Informant Who Fingered Oaks Is ‘Professional Set-Up Artist,’ Defense Says

By William F. Zorzi

The FBI undercover informant in the probe of Maryland State Sen. Nathaniel T. Oaks, now under indictment on federal corruption charges, is a “professional set-up artist” who has been paid $1.1 million by the government for work in the last decade, a new court filing states.

The informant, heretofore known in court documents as “Mike Henley,” a Texas businessman wanting to build apartments in Baltimore, was in fact William Myles, who has cooperated with federal investigators since 2007, a filing by Oaks’ defense lawyers states.

Oaks
Sen. Nathaniel T. Oaks

“Mr. Myles is nothing more than a professional set-up artist whose livelihood is dependent on inducing public officials into corrupt activity,” wrote Oaks’ lawyers.

Lucius T. Outlaw III and Rebecca S. Talbott, federal public defenders, strongly suggest that investigators entrapped Oaks during a months-long series of attempts to bribe him – and that two FBI undercover informants were relentless in their pursuit of the lawmaker because each had a reason to be.

In Myles’s case, the reason was money, they maintain. In the case of the FBI “Confidential Witness” (CW) who introduced Myles to Oaks – a former aide to a county executive referred to as “S-00063808” by the defense – the lawyers claim it was because that person had already pleaded guilty to a federal charge and, as part of a plea agreement, worked undercover in the hope of reducing the sentence.

“There are few incentives more powerful than money and freedom (or the avoidance of the loss of freedom),” Outlaw and Talbott wrote. “Here, the federal government employed both to fuel a multi-year campaign targeting Senator Oaks.”

In 2007, Myles was paid more than $59,000 by the FBI as a confidential source. Those earnings doubled in 2008 to $104,000, and for every year through 2017, his annual pay never dipped below that amount.

All told, he was paid $1.1 million for assisting the FBI between 2007 and 2017.

Myles, who was openly identified in earlier cases elsewhere in the nation in both the press and court papers, first agreed to work for the FBI in Connecticut because of corruption he witnessed there – and to help out his son, who had been arrested on drug charges, according to one 2011 news account. He also worked in a series of sting operations in southwestern Louisiana.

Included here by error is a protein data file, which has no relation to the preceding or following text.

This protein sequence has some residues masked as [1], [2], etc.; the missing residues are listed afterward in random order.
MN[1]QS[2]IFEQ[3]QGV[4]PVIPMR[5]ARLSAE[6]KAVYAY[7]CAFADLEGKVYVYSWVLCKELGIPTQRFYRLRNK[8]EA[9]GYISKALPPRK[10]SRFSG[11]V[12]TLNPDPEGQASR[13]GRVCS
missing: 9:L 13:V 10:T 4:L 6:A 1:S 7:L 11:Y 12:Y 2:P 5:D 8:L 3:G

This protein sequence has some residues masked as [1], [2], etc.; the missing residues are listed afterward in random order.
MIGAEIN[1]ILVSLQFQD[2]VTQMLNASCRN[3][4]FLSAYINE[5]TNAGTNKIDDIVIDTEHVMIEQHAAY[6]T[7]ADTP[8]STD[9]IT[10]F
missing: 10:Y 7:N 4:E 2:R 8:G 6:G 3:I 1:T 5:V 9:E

“For the full year (2016) that Mr. Myles’s undercover efforts focused on Senator Oaks and other politicians in Baltimore, the FBI paid Mr. Myles $117,000,” Outlaw and Talbott wrote.

The defense lawyers filed the memorandum Thursday in support of their earlier request for U.S. District Judge Richard D. Bennett to agree, before trial, to explain entrapment to the jury – a motion to which the prosecution vehemently objected in a filing last month.

The defense lawyers maintain in the filing, however, they are not asking Bennett to guarantee that he would give the entrapment instruction to the jury, but rather only if they can prove entrapment during trial.

“The defense has merely requested a ruling that, should the evidence adduced in the defendant’s motion be established at trial, such evidence would warrant an entrapment instruction” to the jury, they wrote.

The Oaks probe dates at least to the early summer of 2014 — almost two years before the lawmaker allegedly took his first bribe from Myles (as “Mike Henley”), in April 2016, and nearly three years before he was first charged with wire fraud, in April 2017.

Oaks was later charged, in November, with fraud and obstruction of justice in a superseding 10-count indictment.

Nine fraud charges are related to allegations that Oaks took $15,300 in a bribery scheme involving Myles (as “Mike Henley”). At that point, Oaks was unaware of the federal investigation; it was only later, when he became aware of the probe, that he agreed to work with investigators.

The single obstruction count stems from allegations that while Oaks was supposed to be cooperating with federal investigators, he tipped off a target in the bail-bonds industry, known only as “Person #1” in court papers, to the existence of a corruption probe.

Oaks has pleaded not guilty to all the charges.

His trial on the fraud charges is scheduled to begin April 16, a week after adjournment of the Maryland General Assembly. His trial on the obstruction charge is scheduled for Aug. 20.

Oaks, a West Baltimore Democrat, filed for his 41st District Senate seat with the Maryland State Board of Elections last Friday. On Monday, Senate President Thomas V. Mike Miller Jr. (D-Calvert) stripped him of his Finance Committee seat, upon recommendation of the Joint Committee on Legislative Ethics.

William F. Zorzi
Bill Zorzi was a Baltimore Sun reporter and editor for nearly 20 years, focusing on government and politics. An Annapolis bureau veteran, he wrote a weekly column, “The Political Game” for the paper.Zorzi and another former Sun reporter, David Simon, are longtime collaborators on acclaimed television projects, including the HBO series, “The Wire,” and the HBO miniseries “Show Me a Hero,” which dealt with an explosive housing desegregation case in Yonkers, NY.

1 COMMENT

  1. Really! The defense for Oaks is he fell for the line of a professional set-up artist!
    This is as lame as Oaks falling for the line of a professional set-up artist.

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